Reporter Grills Kamala About the Role Race Played in VP Selection: “I Don’t Understand the Question” 

lev radin /
lev radin /

In July 2020, only minority women made the short list of President Joe Biden’s final four contenders for his potential running mate. 

An explicit request in an open letter to Biden came from 200 Black women, identified as Democratic activists and leaders, urging the selection of a black woman for vice president. The letter stated that Black women were critical for a 2020 Democrat win. 

Democratic Representative Maxine Waters asserted in August 2020 that Biden would opt for a black woman as his running mate, attributing his primary campaign success to black voters. 

And Biden happily complied, narrowing his list of potential vice presidential picks down to four black women. 

But during a recent podcast, Kamala Harris seemed surprised that her race affected her selection as Biden’s running mate. She giggled and gaffed her way through a nonsensical reply, causing listeners to once again wonder how America is one heartbeat away from a Harris presidency. 

Last week, an August interview with Harris conducted by Astead Herndon of The New York Times was featured on the Times’ “Run Up” podcast. 

Herndon observed that Biden was committed to choosing a Black woman as a running mate. He pointedly asked Harris, “While that is obviously about you, it’s not necessarily you personally, but your identity. How should it matter? Does it matter that that narrative has existed, that Biden needed to choose someone who was a black person?” 

Predictably, Harris’ response was a word salad expressing shock that people still feel her race was considered in Biden’s selection. “It happened. I don’t think. I honestly don’t understand your question. Has it lingered?” she said, peppering her answer with her signature giggles. “He chose a black woman; that woman is me, so I don’t know that anything lingers about who he chose. He chose; he asked me to join him on the ticket.”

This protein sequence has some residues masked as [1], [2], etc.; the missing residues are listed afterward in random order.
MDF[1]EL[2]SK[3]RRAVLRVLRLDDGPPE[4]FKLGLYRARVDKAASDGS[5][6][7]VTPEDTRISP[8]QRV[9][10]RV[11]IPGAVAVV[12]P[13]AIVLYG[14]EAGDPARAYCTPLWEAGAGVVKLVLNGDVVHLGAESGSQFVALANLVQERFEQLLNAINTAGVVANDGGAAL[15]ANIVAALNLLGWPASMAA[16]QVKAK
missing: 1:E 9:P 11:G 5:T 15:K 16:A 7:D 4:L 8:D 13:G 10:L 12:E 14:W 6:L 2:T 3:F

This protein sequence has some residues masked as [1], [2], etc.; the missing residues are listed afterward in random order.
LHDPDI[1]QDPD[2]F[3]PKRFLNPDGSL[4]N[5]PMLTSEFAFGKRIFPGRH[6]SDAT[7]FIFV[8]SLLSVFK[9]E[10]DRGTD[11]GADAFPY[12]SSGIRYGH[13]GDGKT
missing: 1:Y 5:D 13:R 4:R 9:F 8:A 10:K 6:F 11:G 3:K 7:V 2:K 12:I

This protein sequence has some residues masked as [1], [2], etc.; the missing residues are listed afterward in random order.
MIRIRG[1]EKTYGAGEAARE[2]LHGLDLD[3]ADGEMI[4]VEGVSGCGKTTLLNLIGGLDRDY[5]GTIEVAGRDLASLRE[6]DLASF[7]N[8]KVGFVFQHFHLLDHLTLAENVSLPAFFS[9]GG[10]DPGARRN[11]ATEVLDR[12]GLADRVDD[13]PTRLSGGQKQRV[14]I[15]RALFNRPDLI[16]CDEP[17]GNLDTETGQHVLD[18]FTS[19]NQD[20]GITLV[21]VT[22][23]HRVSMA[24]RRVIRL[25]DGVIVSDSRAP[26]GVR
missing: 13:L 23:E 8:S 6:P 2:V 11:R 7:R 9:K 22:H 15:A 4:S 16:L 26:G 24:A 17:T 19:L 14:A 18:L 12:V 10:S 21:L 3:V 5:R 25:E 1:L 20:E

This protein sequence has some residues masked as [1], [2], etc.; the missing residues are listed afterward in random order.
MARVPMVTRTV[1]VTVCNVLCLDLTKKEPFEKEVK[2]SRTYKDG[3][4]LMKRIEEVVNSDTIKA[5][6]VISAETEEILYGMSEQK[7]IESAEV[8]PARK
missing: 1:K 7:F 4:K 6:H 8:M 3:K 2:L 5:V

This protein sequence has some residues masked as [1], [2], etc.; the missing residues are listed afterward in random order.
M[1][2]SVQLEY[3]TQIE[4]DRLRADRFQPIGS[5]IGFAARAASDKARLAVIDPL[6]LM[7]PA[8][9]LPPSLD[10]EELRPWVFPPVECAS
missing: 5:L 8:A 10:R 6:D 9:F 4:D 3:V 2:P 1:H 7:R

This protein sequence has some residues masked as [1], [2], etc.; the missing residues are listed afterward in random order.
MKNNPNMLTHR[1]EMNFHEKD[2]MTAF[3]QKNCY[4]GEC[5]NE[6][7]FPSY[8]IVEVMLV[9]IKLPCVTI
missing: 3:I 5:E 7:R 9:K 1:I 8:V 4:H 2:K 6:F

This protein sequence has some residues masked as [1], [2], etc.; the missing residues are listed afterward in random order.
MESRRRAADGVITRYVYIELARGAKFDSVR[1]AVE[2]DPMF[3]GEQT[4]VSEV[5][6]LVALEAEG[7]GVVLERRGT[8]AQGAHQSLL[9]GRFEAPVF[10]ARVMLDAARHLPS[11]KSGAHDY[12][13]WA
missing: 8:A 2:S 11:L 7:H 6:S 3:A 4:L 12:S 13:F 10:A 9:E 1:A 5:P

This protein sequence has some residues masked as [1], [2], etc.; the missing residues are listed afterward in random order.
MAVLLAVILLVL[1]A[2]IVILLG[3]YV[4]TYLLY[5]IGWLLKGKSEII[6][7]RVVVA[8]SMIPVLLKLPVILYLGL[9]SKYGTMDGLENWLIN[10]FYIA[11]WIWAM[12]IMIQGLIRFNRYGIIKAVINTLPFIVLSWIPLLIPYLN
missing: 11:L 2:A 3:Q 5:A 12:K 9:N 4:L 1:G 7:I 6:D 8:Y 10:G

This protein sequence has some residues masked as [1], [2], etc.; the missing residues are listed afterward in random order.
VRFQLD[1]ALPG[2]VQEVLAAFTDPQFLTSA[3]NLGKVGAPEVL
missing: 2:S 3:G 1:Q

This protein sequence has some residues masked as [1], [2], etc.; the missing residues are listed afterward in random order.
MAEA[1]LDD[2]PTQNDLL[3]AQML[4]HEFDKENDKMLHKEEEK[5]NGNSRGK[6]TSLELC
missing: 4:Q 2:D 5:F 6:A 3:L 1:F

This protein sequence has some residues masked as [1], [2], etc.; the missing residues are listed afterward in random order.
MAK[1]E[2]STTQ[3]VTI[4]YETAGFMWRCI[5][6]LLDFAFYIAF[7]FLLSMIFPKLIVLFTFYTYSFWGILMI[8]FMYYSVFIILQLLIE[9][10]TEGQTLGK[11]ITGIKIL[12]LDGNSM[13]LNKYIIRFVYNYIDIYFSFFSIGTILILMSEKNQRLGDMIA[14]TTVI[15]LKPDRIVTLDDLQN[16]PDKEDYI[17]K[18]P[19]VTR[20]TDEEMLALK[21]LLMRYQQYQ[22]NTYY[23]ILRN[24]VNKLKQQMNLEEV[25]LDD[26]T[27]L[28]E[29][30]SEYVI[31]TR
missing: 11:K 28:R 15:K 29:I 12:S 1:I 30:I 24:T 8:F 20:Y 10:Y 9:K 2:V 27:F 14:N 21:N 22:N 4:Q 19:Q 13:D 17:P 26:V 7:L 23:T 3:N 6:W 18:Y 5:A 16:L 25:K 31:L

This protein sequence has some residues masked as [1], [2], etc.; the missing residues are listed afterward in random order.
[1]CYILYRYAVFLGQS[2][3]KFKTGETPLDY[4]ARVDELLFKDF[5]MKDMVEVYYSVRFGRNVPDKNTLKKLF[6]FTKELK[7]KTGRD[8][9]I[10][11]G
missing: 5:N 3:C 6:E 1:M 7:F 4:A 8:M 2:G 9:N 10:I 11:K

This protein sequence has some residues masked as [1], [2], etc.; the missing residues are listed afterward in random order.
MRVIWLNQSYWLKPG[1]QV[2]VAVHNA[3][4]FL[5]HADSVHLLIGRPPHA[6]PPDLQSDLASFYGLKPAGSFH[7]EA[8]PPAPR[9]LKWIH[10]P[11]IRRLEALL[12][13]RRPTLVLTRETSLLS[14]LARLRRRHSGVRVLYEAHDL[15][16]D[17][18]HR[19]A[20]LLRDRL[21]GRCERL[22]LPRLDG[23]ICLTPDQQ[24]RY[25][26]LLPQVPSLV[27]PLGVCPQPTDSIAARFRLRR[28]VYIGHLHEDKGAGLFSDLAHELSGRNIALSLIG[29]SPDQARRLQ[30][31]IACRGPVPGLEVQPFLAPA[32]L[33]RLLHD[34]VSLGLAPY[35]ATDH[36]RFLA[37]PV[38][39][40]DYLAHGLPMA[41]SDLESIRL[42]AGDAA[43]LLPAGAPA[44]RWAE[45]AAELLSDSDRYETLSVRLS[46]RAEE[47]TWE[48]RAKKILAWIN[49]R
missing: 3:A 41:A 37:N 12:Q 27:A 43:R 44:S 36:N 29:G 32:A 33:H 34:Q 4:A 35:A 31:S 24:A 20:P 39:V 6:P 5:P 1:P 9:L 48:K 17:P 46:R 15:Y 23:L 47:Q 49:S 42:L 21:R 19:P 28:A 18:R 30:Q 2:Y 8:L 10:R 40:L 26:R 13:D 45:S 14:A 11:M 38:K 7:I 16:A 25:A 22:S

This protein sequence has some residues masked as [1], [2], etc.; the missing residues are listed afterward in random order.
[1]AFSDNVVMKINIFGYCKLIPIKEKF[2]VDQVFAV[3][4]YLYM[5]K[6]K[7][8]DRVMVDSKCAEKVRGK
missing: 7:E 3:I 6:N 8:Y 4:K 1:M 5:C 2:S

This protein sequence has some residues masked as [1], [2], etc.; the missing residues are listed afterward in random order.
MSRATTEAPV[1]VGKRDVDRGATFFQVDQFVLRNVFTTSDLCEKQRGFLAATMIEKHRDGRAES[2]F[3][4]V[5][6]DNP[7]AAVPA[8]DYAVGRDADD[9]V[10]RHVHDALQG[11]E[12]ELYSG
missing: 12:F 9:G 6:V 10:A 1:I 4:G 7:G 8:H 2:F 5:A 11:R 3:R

Considering her spectacular failures in office, it’s hard to remember that Harris was selected from an impressive list of minority female rivals that, on paper, should have left her far behind in Biden’s choices. 

California congresswoman Karen Bass was a contender, presumably because of her close personal relationship with former Senator Chirs Dodd (D-CT), who was in charge of Biden’s vetting committee. But Bass fell from favor after some comments praising Fidel Castro and her subsequent disastrous attempts to walk them back. 

Illinois Senator Tammy Duckworth had a compelling personal narrative that resonated across the political spectrum. Having served as a helicopter pilot in Iraq and enduring the loss of both legs after being shot down, Duckworth received a Purple Heart for her bravery.

Transitioning into politics, Duckworth has held seats in the House and Senate in Illinois. Beyond her remarkable story and impressive political background, selecting Duckworth would have marked a historic moment as the first Asian-American and physically disabled female candidate on a national ticket. She was overlooked, however, because she was not Black and had very little name recognition outside her home state. 

Susan Rice, former Obama-era United Nations Ambassador, seemed like a great choice as a running mate for Biden. Rice shares a personal connection with Biden, a quality he was seeking in his VP pick, and she was focused on restoring America’s reputation on the global stage. She was perfectly aligned with Biden’s campaign messaging, but her journey was cut short when critics recognized that the Trump campaign would target her with the Benghazi attack and its aftermath. Additionally, her involvement in a January 2017 meeting on Michael Flynn and the Russian election interference hoax may have become a point of contention. 

But Kamala Harris stood out on the list because of her ability to check two boxes at once. As a Black and American Indian woman, it was observed that her candidacy would be even more historic than her rivals’.  Harris came into the race with shadows of controversy, including her record during her tenure as California attorney general. She was also notably forced out of the 2020 primary race because Americans found her unlikable. 

Polling suggests that her “unlikability” factor has not changed since her election. In a recent L.A. Times poll, 55% of Americans disapprove of her performance. That means her only official success is being less liked than Biden. 

Harris may not understand a simple question regarding her race’s role in Biden’s running mate selection, and the nation needs a GPS to navigate her answer. Still, the real head-scratcher is figuring out why she got the golden ticket in the first place out of a lineup of more qualified contenders. It was the worst outcome in a game of rock-paper-scissors gone horribly wrong.